Zibby: One of the things I found really interesting in the story was the role of your mother in all of this. You go into detail about your grandmother’s difficult relationship with your mom when she was growing up. Then you talk about the closeness with your grandma. How did your mom respond to this book? Did she read the book?

Bess: Yes.

Zibby: I mean, I’m sure she did.

Bess: No, that’s a great question. My mom was actually the primary source for the book. When I was writing it, I would call my mom at all hours being like, “Mom, tell me the story again about when you tried to sue your school board. Tell me the story about when you left at age sixteen. Tell me the story about when you started sleepwalking. Tell me about grandma going away for three months to Europe when you were –” She was really on the other end of the phone through the writing of the book to give me facts. When I needed fact-checking, my mom was my best resource and a true primary source and witness to my grandma’s life. Obviously, she knew I was writing the book and would supply me with very personal details about her relationship with my grandma as I was writing, which isn’t to say that when she picked up the manuscript for the first time and started reading it, it was easy for her.

In fact, she made it through two pages before crying and putting it down and saying, “That’s Grandma. I can’t do this.” Eventually, I just sort of said, “Mom, this is a purely legal situation now. You need to read the book. As you know, it’s about you.” She did. I know what she said to me, but my mom loved the book. I think she appreciated that the book was true to their relationship. I think it speaks to something we were discussing earlier about how we talk about the dead. It’s easy to lionize and to idealize the deceased. My grandmother, as fabulous and inspirational as she was, was a real person and a flawed person. I think the biggest regret and flaw of her life was her relationship with her only daughter, my mom. Including that tough relationship in this love story about a grandmother and granddaughter adds a dimension to who she was that I think keeps her relatable but also is just true to who she was as a person.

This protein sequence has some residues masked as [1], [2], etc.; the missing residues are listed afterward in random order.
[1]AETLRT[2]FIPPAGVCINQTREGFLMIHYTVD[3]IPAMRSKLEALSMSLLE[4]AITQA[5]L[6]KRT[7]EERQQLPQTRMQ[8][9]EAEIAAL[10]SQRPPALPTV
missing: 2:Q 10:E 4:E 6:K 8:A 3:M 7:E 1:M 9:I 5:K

Zibby: Your book makes me want to try to do the same thing for my grandmother’s voice.

Bess: Totally. You should.

Zibby: No, no, I don’t want to copy you. It’s such a great way to give a tribute to somebody that you love, especially someone with such a distinctive voice. It wasn’t just about your relationship with her. This could’ve been written as a family saga, intergenerational-whatever because you included so much background from Europe, to riding the boat to America, to the illnesses. There’s so much history in it too. As I was reading it, I was like, oh, my gosh, that’s how this woman came to be.

Bess: That’s such a part of it. It is an immigrant story. It’s a story about the full scope of a life. It’s not just our relationship. It’s her origin story. It’s her superhero origin story. I don’t think it would be copying it at all if you want — I would be so thrilled if this book set off a chain reaction of people writing in the voices of the women who matter to them as a way to understand them better and a way to fully flesh out their relationship with that woman. I found it to be, just as a writing exercise, really therapeutic. Especially if we have all of this time now, why not? Why not get into it and connect with the people who you can’t see by writing as them? It sounds crazy, but it did make me feel very close to the person that I lost.

Zibby: I love that.

Bess: Maybe it could be an interesting exercise.

Zibby: Totally. I’m up for it. I’ll try it. There was also this line about your — her love story with your grandfather also was so vibrant and real. She said something — well, you said something in her voice. It’s as if she said, “If I could see one thing for the rest of eternity, it would be your grandfather laughing.” That just made me want to cry. Really, I might cry now. It’s just the sweetest. He told you at the service that it sounded like she was actually there too. What has happened with your relationship with him since her loss?